Harvesting Moss

SerSwanky

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I've trolled the internet for information on moss as a top dressing for my ficus benjamina bonsai and found some bits of helpful information here and there (regarding the moss).

However, I didn't find any information about bugs. Since the harvested moss is from the outdoors, have any of you noticed bugs in the dirt of the moss you brought from outside now on your indoor bonsai?

I read in one of the articles people boiling the moss for a minute or two to kill any critters might be hanging out. Does that work? Normally when I boil water and pour it on weeds it kills it. I just want to make sure I'm getting good info before killing a good patch of moss!
 
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Wires_Guy_wires

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Moss bugs shouldn't be an issue. They're most likely already living in your soil.
But indoors, most mosses don't fare well for some reason unless they're absolutely soaked at all times.
 

Shibui

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I've also never had any problem with bugs in moss. I've introduced some weeds but no bugs of note.
I've never heard of boiling moss. It tends to be fairly delicate so I suspect hot ware would kill it but I've also been surprised how many seeds can survive heat treatment so maybe moss can too. More likely the boiling water treatment may be aimed at sphagnum moss which is not expected to live as a surface dressing.
Also agree with @Wires_Guy_wires that moss will probably be a challenge indoors. Hard enough getting it to thrive on outdoor pots.
 

Potawatomi13

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I read in one of the articles people boiling the moss for a minute or two to kill any critters might be hanging out. Does that work? Normally when I boil water and pour it on weeds it kills it. I just want to make sure I'm getting good info before killing a good patch of moss!
If you want dead brown moss:rolleyes:.
 

Lutonian

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I think there may be some confusion between placing live moss on the substrate surface and covering the surface with shredded sphagnum moss. Collected sphagnum can be boiled to remove bugs and stuff as it doesn't matter if it's alive or dead as its just a water retentive top dressing. Live mosses should have soil removed but not boiled as it will kill the moss this this is used as a aesthetic cover for the bonsai soil.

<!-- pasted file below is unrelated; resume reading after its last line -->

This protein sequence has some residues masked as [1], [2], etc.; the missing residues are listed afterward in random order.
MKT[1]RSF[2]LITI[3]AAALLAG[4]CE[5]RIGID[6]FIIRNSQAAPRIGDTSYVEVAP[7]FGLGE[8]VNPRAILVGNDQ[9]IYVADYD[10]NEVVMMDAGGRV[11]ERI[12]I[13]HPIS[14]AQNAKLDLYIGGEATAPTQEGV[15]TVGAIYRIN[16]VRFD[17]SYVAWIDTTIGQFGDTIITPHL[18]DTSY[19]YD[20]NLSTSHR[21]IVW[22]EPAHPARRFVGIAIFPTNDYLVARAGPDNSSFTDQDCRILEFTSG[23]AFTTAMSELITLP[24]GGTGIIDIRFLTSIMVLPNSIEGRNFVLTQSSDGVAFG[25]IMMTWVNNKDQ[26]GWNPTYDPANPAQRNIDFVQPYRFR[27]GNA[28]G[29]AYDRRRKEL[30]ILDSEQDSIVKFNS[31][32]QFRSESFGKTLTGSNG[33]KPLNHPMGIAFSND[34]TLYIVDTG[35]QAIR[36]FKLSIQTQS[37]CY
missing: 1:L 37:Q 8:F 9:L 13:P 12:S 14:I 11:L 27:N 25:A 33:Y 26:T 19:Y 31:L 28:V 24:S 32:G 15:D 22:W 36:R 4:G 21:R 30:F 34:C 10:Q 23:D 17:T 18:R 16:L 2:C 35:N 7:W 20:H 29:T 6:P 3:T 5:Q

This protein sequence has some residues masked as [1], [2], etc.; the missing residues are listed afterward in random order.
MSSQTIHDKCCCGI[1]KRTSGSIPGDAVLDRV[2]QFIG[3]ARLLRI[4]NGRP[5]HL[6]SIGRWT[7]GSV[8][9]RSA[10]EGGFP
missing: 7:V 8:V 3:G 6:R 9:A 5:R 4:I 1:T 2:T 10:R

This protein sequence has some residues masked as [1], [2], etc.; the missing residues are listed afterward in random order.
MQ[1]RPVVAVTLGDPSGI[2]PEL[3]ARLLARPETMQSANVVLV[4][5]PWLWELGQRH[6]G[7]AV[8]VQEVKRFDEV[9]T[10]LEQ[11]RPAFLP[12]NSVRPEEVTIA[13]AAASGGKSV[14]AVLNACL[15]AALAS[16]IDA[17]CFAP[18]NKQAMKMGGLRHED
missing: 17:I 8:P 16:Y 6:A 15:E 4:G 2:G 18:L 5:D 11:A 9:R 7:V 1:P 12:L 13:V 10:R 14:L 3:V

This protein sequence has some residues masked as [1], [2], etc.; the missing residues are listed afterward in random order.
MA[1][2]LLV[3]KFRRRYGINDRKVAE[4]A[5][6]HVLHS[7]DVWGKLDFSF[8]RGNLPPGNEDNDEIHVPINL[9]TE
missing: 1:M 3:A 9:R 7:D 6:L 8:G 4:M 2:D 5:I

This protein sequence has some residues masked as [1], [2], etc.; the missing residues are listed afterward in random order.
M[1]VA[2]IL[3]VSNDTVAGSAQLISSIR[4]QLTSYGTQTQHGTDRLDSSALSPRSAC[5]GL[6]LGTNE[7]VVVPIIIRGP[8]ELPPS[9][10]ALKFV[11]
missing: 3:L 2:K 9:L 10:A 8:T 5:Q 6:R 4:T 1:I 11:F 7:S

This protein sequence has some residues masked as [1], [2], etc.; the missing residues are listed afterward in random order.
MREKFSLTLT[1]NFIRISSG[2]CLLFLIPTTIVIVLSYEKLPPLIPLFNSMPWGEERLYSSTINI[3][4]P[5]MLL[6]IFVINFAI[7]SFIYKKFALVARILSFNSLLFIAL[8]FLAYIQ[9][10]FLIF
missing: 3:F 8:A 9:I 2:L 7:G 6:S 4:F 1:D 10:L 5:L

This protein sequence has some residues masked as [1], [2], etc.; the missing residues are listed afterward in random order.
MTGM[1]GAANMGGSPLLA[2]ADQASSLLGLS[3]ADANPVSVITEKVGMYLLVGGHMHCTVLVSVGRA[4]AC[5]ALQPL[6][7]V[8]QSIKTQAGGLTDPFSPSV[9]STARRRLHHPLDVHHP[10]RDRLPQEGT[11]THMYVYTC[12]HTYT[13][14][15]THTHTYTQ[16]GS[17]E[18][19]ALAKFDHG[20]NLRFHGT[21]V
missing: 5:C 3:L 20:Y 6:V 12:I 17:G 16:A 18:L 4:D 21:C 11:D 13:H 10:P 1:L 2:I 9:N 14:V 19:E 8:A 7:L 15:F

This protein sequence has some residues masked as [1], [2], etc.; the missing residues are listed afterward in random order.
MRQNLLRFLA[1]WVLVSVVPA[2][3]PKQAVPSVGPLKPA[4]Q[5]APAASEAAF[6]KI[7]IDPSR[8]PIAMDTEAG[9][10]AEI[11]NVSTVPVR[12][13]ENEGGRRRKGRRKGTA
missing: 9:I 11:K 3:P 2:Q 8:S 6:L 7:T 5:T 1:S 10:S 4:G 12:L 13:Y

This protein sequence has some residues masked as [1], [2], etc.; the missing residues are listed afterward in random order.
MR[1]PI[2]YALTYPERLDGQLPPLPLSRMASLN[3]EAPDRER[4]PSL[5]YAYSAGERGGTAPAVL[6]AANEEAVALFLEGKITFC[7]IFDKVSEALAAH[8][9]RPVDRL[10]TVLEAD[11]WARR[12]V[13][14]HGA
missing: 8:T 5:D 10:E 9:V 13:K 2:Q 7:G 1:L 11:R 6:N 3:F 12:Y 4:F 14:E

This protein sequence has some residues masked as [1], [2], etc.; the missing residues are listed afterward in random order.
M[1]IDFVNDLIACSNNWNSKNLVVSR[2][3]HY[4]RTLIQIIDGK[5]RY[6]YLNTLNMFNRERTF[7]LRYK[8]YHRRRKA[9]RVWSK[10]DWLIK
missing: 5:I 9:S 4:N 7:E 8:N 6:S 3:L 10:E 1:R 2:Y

Arnold

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The easy way: collect just regular street hardy moss, wash it well trough a fine mesh to get rid of the dust and nasty stuff, let it dry and store it, any time you repot or want to use it for airlayering you will have it ready
 

Kadebe

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I think there may be some confusion between placing live moss on the substrate surface and covering the surface with shredded sphagnum moss. Collected sphagnum can be boiled to remove bugs and stuff as it doesn't matter if it's alive or dead as its just a water retentive top dressing. Live mosses should have soil removed but not boiled as it will kill the moss this this is used as a aesthetic cover for the bonsai soil.
You can also let the moss dry out completely, then sieve it and make a 50/50 mix with sphagnum.
The spores will do their job and after a while your pot will be overgrown with moss again. just make sure you keep it moist.
 

penumbra

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You can also let the moss dry out completely, then sieve it and make a 50/50 mix with sphagnum.
The spores will do their job and after a while your pot will be overgrown with moss again. just make sure you keep it moist.
Some years ago I did this quite often without the sphagnum, just using dried collected moss. It is unreal how smooth a moss cating you can get. Also, this same dried moss can be mixed with buttermilk and brushed on rocks, wood etc to give a nice coating of live moss.
 

SerSwanky

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I went for a walk (through the snow) up into the valley I live in and found a lot of great moss on the rocks. I’ll take the challenge to see how long I can make it live!

I know it’s more for display for and such, definitely not necessary in a trainer pot but it’s fun so ima do it anyways. And it looks nice(r) in my office. I’ll see if I can get it to grow and then shape it a little. If not I’ll just clean it out.
 

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